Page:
Some writers argue that Pentecostalism helps women, then, by creating a new model for men, especially in Latin American societies where the machista model is widely adopted. Salvatore Cucchiari (1990) points out the differences between characteristics of Latin masculinity and the image of God in Pentecostalism. For Cucchiari, the fact that among the Pentecostals God has qualities held to be feminine in the machista world, means that it can bring about a new relationship between the sexes.
The redefinition of the masculine role is accompanied by a redefinition of the way of conceiving the individual, who is now seen as a fragile prisoner of the demons. With their conversion, women "discover" that when their husbands drink or abuse them they don't do it of their own free will, but because they are possessed by demons. Someone who acts negatively or in error is seen with tolerance by the Pentecostals since, as a 26-year-old woman we interviewed says, "they don't do evil because they want to, it's because they're being used (...) These people are being used and they're unhappy." In this way, all the oppressors are seen as oppressed by the demons.
Oppressors are thus considered victims for whom one should pray to God. On seeing her spouse also as a victim, the woman feels stronger; she tends to adopt a more tolerant attitude toward her spouse and tries to deal with marital conflicts more peacefully (Machado, 1994). Symbolically inverting the relation between power and oppression, Pentecostal women don't interpret marital conflicts as the result of the opposition between masculine and feminine interests, but as a result of the man being possessed by evil. Unlike feminist discourse, the discourse of the Pentecostal woman does not oppose the man and his interests, but the demons. Since liberation from demons only occurs through the Holy Spirit and the individual option for Jesus, the evangelical, although always hoping for the conversion of a family member, must respect him and wait until "Jesus touches his heart," as they say.
This attitude of tolerance reflects a new way of understanding the individual that is well described by a 63-year-old Pentecostal domestic worker as she tells about how her behavior toward her children changed. "In the church, we learn that we have to accept people how they are. Even to convert someone we have to know how to talk about God, but not to insist (...) if he doesn't want to go on. If his heart is hard, no one can do anything." The new concept of the individual and his relation with evil implies changing the strategies for conversion as well as the way of reacting to conflicts and aggression. It redefines family relations without necessarily redefining the discourse about the family.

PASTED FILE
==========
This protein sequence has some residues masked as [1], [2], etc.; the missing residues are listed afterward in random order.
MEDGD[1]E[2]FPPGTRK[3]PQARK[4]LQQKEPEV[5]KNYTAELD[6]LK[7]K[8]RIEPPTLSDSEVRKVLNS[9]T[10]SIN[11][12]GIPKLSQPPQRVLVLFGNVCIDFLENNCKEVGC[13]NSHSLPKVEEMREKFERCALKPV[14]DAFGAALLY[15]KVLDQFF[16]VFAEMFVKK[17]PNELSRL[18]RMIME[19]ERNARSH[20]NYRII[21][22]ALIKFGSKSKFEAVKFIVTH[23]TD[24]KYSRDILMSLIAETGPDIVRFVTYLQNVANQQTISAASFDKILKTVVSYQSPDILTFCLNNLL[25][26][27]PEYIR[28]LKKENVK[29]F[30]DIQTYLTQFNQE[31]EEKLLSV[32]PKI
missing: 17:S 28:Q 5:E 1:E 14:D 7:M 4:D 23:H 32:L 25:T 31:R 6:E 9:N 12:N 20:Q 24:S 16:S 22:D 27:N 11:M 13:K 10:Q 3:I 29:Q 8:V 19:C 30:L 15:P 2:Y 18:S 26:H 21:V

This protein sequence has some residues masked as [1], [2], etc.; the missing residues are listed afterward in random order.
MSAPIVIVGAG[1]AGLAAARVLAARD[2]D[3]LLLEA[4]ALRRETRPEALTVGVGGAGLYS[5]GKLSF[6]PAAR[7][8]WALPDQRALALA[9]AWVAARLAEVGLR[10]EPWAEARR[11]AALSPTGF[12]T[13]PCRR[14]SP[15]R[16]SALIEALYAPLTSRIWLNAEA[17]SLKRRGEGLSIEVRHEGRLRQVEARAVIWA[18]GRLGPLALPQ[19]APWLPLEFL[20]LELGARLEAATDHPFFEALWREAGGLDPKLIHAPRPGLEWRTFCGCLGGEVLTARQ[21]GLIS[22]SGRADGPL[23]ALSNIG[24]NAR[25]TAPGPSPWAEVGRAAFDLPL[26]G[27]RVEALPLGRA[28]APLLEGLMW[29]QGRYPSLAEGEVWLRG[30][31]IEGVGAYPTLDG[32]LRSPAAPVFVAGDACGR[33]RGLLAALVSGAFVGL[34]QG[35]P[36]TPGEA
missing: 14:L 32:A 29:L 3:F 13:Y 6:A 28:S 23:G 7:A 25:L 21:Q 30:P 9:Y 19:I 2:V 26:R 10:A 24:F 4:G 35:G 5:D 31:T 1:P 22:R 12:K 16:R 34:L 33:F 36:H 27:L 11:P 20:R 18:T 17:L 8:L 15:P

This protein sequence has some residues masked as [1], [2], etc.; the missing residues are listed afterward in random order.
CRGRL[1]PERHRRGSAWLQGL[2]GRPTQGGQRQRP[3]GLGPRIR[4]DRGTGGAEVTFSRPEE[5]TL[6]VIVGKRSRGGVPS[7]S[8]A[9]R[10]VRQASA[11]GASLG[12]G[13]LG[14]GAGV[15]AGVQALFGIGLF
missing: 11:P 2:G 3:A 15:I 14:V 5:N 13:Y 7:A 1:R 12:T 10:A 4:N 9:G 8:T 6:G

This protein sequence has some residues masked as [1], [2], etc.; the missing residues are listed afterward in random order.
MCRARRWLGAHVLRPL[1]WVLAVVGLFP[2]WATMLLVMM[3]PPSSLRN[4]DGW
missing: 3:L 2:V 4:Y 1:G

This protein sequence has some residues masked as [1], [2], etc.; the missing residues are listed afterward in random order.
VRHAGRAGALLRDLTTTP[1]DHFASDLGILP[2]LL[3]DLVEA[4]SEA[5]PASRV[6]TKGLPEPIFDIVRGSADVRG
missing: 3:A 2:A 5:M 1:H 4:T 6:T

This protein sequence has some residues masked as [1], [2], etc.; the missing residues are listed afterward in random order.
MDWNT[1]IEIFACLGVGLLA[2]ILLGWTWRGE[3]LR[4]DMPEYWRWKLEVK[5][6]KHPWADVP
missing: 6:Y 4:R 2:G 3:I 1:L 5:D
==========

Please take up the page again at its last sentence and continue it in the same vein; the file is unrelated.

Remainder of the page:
The struggle for survival is the principal daily concern of the poor person. It affects his life style, values, and the organization of his groups. His religious option cannot escape this concern and is also immersed in this struggle.
Pentecostalism is efficient in supporting individuals in situations of extreme privation or family crisis. When the believer who used to confront precarious material conditions joins the church, he overcomes crisis and misery, and experiences an improvement in the material standards of his existence. Pentecostalism
For Pentecostals, poverty is not a political question, but a personal or supernatural one. Thus, we find no Pentecostal innovations in political life. Pentecostal innovations are found at a personal level when they motivate the believers to adopt an ascetic lifestyle and dedicate themselves to the family. Besides showing men how to be more concerned for their families, Pentecostalism engenders in women, through its vision of the individual as a victim of evil, a critical but compassionate and tolerant opposition to their irresponsible or aggressive spouses. Pentecostalism smoothes out family conflicts. By perceiving that their spouses are also victims of evil and not responsible for it, women try to convert them without attacking them, which contributes to the preservation of the family. Strengthening the domestic group and asceticism have proven to be instrumental for the survival of the poor.
Pentecostalism also helps the poor by offering a mutual support network and the subjective experiences of power and dignity and of belonging to a community --experiences shared by members of traditional religious groups. Unlike these other groups, the Pentecostal churches encourage experiences which tend to modernize behavior. Since the modernizing aspect is Pentecostalism's novelty and what also makes the motivational strategies for confronting poverty of the Pentecostal groups more adequate and useful in modern capitalist societies, it can be concluded that perhaps these elements are the strongest attraction for the poor.
[I] For a socioeconomic profile of Pentecostals in Brazil, see the data of Prandi and Pierucci, 1994.
 The present article summarizes ideas developed from data which I collected while doing research on Pentecostals in Brazil. The methodology and general conclusions of this research have previously been published.
3] Brazilian Pentecostal churches, especially neo-Pentecostal churches, also send missionaries to other countries in the southern cone of South America. (Frigerio, 1994).